There are a few different ways to allow a virtual machine access to the external network.

  • The default virtual network configuration is known as Usermode Networking. NAT is performed on traffic through the host interface to the outside network.

  • Alternatively, you can configure Bridged Networking to enable external hosts to directly access services on the guest operating system.

If you are confused, the libvirt Networking Handbook provides a good outline.

Usermode Networking

In the default configuration, the guest operating system will have access to network services, but will not be visible to other machines on the network. The guest will be able, for example, to browse the web, but will not be able to host an accessible web server.

By default, the guest OS will get an IP address in the address space and the host OS will be reachable at

You should be able to ssh into the host OS (at from inside the guest OS and use scp to copy files back and forth.

If this configuration is suitable for your purposes, no other configuration is required.

If your guests do not have connectivity "out-of-the-box" see Troubleshooting, below.

Bridged Networking

Bridged networking allows the virtual interfaces to connect to the outside network through the physical interface, making them appear as normal hosts to the rest of the network.

Warning: Network bridging will not work when the physical network device (e.g., eth1, ath0) used for bridging is a wireless device (e.g., ipw3945), as most wireless device drivers do not support bridging!

NOTE: Bridging is popular, and so it has reference material in several places that may not all be updated at once. These are the links I know of;

Creating a network bridge on the host

You can set up your system to boot with a bridge. This works well, but does disable network manager so may not be best for desktops. You can also create a bridge on demand. This allows network manager to stay, but you have to remember to start the bridge before starting the VMs which use it. (Autostarted VMs can not use this)

Creating a bridge on demand

Creating a persistent bridge

Install the bridge-utils package:

sudo apt-get install bridge-utils

We are going to change the network configuration. This assumes you are not using NetworkManager to control your network cards (eth0 in the example's case). If you are using NetworkManager, and want to continue to do so, do not use this method. Modifying /etc/network/interfaces will disable Network Manager on the next reboot.

If you are on a remote connection, and so cannot stop networking, go ahead with the following commands, and use sudo invoke-rc.d networking restart or sudo reboot at the end. If you make a mistake, though, it won't come back up.

To set up a bridge interface, edit /etc/network/interfaces and either comment or replace the existing config with (replace with the values for your network):

auto lo
iface lo inet loopback

auto br0
iface br0 inet static
        bridge_ports eth0
        bridge_stp off
        bridge_fd 0
        bridge_maxwait 0

Note: the lines auto eth0 and iface eth0 inet manual are not in the file. This is because br0 will bring up the components assigned to it.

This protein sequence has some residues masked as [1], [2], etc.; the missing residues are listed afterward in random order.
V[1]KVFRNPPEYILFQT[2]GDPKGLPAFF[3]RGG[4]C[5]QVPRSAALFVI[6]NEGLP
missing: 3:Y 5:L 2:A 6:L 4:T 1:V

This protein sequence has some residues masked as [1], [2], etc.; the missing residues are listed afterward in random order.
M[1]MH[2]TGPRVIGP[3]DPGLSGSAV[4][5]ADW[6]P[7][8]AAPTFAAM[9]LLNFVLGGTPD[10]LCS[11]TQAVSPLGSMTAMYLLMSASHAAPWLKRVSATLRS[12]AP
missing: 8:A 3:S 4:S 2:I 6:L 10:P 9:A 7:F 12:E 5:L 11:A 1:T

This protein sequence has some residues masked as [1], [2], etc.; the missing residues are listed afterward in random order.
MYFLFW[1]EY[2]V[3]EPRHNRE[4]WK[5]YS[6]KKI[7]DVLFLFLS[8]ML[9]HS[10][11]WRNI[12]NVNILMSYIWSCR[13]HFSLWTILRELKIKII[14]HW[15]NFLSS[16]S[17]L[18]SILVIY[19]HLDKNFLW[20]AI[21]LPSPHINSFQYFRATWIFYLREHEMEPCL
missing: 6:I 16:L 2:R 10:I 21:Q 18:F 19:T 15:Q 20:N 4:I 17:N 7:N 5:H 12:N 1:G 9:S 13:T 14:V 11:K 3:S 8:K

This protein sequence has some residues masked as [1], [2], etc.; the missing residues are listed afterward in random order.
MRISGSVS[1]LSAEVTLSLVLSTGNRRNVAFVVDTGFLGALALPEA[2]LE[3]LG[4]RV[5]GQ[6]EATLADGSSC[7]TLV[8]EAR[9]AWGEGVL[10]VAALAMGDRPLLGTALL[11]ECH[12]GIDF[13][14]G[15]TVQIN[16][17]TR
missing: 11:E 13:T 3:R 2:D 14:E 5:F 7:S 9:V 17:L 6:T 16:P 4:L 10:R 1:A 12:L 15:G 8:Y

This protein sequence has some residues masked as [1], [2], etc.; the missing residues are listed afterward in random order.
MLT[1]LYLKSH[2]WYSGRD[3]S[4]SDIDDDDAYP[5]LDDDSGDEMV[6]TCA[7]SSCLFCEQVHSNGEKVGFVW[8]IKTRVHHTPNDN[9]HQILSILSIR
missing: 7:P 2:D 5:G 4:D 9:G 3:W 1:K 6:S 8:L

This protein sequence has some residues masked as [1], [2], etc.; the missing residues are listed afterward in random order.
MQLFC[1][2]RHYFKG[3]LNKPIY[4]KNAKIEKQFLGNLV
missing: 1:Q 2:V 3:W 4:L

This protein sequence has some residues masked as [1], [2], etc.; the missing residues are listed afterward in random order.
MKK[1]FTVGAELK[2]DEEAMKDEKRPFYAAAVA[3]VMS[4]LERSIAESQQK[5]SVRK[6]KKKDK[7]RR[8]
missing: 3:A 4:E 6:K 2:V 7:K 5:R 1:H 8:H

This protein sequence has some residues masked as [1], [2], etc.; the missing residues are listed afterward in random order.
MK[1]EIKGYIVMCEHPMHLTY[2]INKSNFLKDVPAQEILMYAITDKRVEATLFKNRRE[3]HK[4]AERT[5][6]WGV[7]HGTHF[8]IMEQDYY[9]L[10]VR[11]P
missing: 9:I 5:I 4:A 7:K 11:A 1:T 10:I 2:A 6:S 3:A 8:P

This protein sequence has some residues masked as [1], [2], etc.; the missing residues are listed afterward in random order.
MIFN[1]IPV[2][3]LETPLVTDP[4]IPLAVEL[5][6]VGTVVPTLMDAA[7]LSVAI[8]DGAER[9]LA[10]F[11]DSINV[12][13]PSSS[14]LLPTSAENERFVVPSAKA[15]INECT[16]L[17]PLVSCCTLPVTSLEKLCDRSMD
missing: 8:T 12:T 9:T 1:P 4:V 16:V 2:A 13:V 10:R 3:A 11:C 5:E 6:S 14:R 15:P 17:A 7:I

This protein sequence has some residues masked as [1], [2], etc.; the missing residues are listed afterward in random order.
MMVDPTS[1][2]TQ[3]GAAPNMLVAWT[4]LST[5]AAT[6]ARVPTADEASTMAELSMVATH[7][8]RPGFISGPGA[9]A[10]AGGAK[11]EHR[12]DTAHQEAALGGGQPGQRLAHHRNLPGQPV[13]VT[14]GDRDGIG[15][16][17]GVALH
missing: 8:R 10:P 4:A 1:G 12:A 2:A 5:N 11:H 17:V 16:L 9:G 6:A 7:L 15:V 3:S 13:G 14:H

bridge_stp off is a setting for spanning tree. If you have a possibility for network looks, you may want to turn this on.

bridge_fd 0 turns off all forwarding delay. If you do not know what this is, you probably do not need it.

bridge_maxwait 0 is how long the system will wait for the Ethernet ports to come up. Zero is no wait.

For DHCP, use;

auto lo
iface lo inet loopback

auto br0
iface br0 inet dhcp
        bridge_ports eth0
        bridge_stp off
        bridge_fd 0
        bridge_maxwait 0

This will create a virtual interface br0. You can have multiple bridges, and some need not have any actual network card assigned.

Now restart networking:

sudo /etc/init.d/networking restart


sudo reboot

If your VM host "freezes" for a few seconds after starting or stopping a KVM guest when using bridged networking, it is because a Linux bridge will take the hardware address of the lowest numbered interface out of all of the connected interface. To work around this, add the following to your bridge configuration:

post-up ip link set br0 address f4:6d:04:08:f1:5f

and replace f4:6d:04:08:f1:5f with the hardware address of a physical ethernet adapter which will always be part of the bridge.

Configuring ubuntu-vm-builder to create bridged guests by default

This is handled by giving ubuntu-vm-builder the --bridge=br0 flag starting in karmic.

Virtual machines are defined in XML files; ubuntu-vm-builder, the tool we will use to create VMs, bases them on the template file /etc/vmbuilder/libvirt/libvirtxml.tmpl (before Ubuntu 8.10 /usr/share/ubuntu-vm-builder/templates/libvirt.tmpl). In older versions of Ubuntu this file needed a hardcoded change to replace <source network='default'/> with <source bridge='br0'/>.

In Ubuntu 10.04 (Lucid and probably later versions) the libvirtxml.tmpl file uses variables so set bridge=br0 in /etc/vmbuilder.cfg or ~/.vmbuilder.cfg (for system-wide or per-user configuration).

Below is an example /etc/vmbuilder.cfg file. To use it change at least to your domain:

# Default is 1G tmpfs; Uncomment this line if you've >=2G of free RAM.
#tmpfs = suid,dev,size=2G

#arch = amd64
arch = i386
domain =
part = vmbuilder.partition
user = localadmin
name = LocalAdmin
pass = default

libvirt = qemu:///system
#network = br0
bridge = br0
virtio_net = true

#mirror =
# If using package cache software (apt-proxy), uncomment line below and set correct IP and Port:
#install-mirror =
suite = lucid
flavour = virtual
#components = main,universe,restricted,multiverse
components = main,universe
# Example adding PPA and installing extra software packages after base OS installation: